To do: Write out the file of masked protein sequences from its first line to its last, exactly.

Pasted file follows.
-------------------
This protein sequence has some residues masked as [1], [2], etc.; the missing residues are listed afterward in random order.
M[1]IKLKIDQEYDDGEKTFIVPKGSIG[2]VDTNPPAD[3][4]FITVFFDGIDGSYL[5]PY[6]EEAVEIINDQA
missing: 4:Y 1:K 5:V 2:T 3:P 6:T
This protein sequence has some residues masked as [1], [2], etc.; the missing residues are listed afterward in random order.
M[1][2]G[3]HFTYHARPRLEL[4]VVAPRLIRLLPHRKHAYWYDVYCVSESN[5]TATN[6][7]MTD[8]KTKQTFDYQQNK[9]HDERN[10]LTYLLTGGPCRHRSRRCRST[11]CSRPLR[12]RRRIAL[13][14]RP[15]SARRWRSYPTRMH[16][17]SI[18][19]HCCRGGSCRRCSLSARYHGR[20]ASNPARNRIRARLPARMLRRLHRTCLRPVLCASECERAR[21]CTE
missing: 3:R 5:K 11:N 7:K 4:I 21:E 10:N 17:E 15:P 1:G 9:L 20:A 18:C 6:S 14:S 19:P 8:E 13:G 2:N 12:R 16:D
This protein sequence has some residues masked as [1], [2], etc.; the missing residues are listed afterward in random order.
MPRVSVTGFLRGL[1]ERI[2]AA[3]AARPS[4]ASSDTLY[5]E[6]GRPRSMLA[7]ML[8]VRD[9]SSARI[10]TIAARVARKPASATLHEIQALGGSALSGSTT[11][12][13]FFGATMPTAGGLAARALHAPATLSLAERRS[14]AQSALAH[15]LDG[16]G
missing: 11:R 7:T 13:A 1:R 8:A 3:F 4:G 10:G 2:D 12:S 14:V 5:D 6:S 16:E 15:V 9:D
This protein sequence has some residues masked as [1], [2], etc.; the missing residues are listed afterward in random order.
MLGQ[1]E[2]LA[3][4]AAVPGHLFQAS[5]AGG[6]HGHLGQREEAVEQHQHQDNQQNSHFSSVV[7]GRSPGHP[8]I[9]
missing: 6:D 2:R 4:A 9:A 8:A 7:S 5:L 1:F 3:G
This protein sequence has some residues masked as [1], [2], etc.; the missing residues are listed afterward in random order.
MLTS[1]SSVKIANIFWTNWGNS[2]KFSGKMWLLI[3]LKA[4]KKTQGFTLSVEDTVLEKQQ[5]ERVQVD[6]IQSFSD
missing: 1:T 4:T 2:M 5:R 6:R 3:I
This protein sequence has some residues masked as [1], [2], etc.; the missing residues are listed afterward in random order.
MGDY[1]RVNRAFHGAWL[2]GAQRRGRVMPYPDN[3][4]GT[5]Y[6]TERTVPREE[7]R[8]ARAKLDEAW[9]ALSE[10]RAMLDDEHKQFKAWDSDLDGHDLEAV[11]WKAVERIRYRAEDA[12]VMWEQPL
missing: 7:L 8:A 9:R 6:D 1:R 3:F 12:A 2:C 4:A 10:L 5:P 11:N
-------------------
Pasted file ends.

This protein sequence has some residues masked as [1], [2], etc.; the missing residues are listed afterward in random order.
M[1]IKLKIDQEYDDGEKTFIVPKGSIG[2]VDTNPPAD[3][4]FITVFFDGIDGSYL[5]PY[6]EEAVEIINDQA
missing: 4:Y 1:K 5:V 2:T 3:P 6:T
This protein sequence has some residues masked as [1], [2], etc.; the missing residues are listed afterward in random order.
M[1][2]G[3]HFTYHARPRLEL[4]VVAPRLIRLLPHRKHAYWYDVYCVSESN[5]TATN[6][7]MTD[8]KTKQTFDYQQNK[9]HDERN[10]LTYLLTGGPCRHRSRRCRST[11]CSRPLR[12]RRRIAL[13][14]RP[15]SARRWRSYPTRMH[16][17]SI[18][19]HCCRGGSCRRCSLSARYHGR[20]ASNPARNRIRARLPARMLRRLHRTCLRPVLCASECERAR[21]CTE
missing: 3:R 5:K 11:N 7:K 4:I 21:E 10:N 17:E 15:P 1:G 9:L 20:A 18:C 6:S 14:S 19:P 8:E 13:G 2:N 12:R 16:D
This protein sequence has some residues masked as [1], [2], etc.; the missing residues are listed afterward in random order.
MPRVSVTGFLRGL[1]ERI[2]AA[3]AARPS[4]ASSDTLY[5]E[6]GRPRSMLA[7]ML[8]VRD[9]SSARI[10]TIAARVARKPASATLHEIQALGGSALSGSTT[11][12][13]FFGATMPTAGGLAARALHAPATLSLAERRS[14]AQSALAH[15]LDG[16]G
missing: 11:R 7:T 13:A 1:R 8:A 3:F 4:G 10:G 2:D 12:S 14:V 5:D 6:S 16:E 15:V 9:D
This protein sequence has some residues masked as [1], [2], etc.; the missing residues are listed afterward in random order.
MLGQ[1]E[2]LA[3][4]AAVPGHLFQAS[5]AGG[6]HGHLGQREEAVEQHQHQDNQQNSHFSSVV[7]GRSPGHP[8]I[9]
missing: 6:D 2:R 4:A 9:A 8:A 7:S 5:L 1:F 3:G
This protein sequence has some residues masked as [1], [2], etc.; the missing residues are listed afterward in random order.
MLTS[1]SSVKIANIFWTNWGNS[2]KFSGKMWLLI[3]LKA[4]KKTQGFTLSVEDTVLEKQQ[5]ERVQVD[6]IQSFSD
missing: 1:T 4:T 2:M 5:R 6:R 3:I
This protein sequence has some residues masked as [1], [2], etc.; the missing residues are listed afterward in random order.
MGDY[1]RVNRAFHGAWL[2]GAQRRGRVMPYPDN[3][4]GT[5]Y[6]TERTVPREE[7]R[8]ARAKLDEAW[9]ALSE[10]RAMLDDEHKQFKAWDSDLDGHDLEAV[11]WKAVERIRYRAEDA[12]VMWEQPL
missing: 7:L 8:A 9:R 6:D 1:R 3:F 12:A 2:C 4:A 10:L 5:P 11:N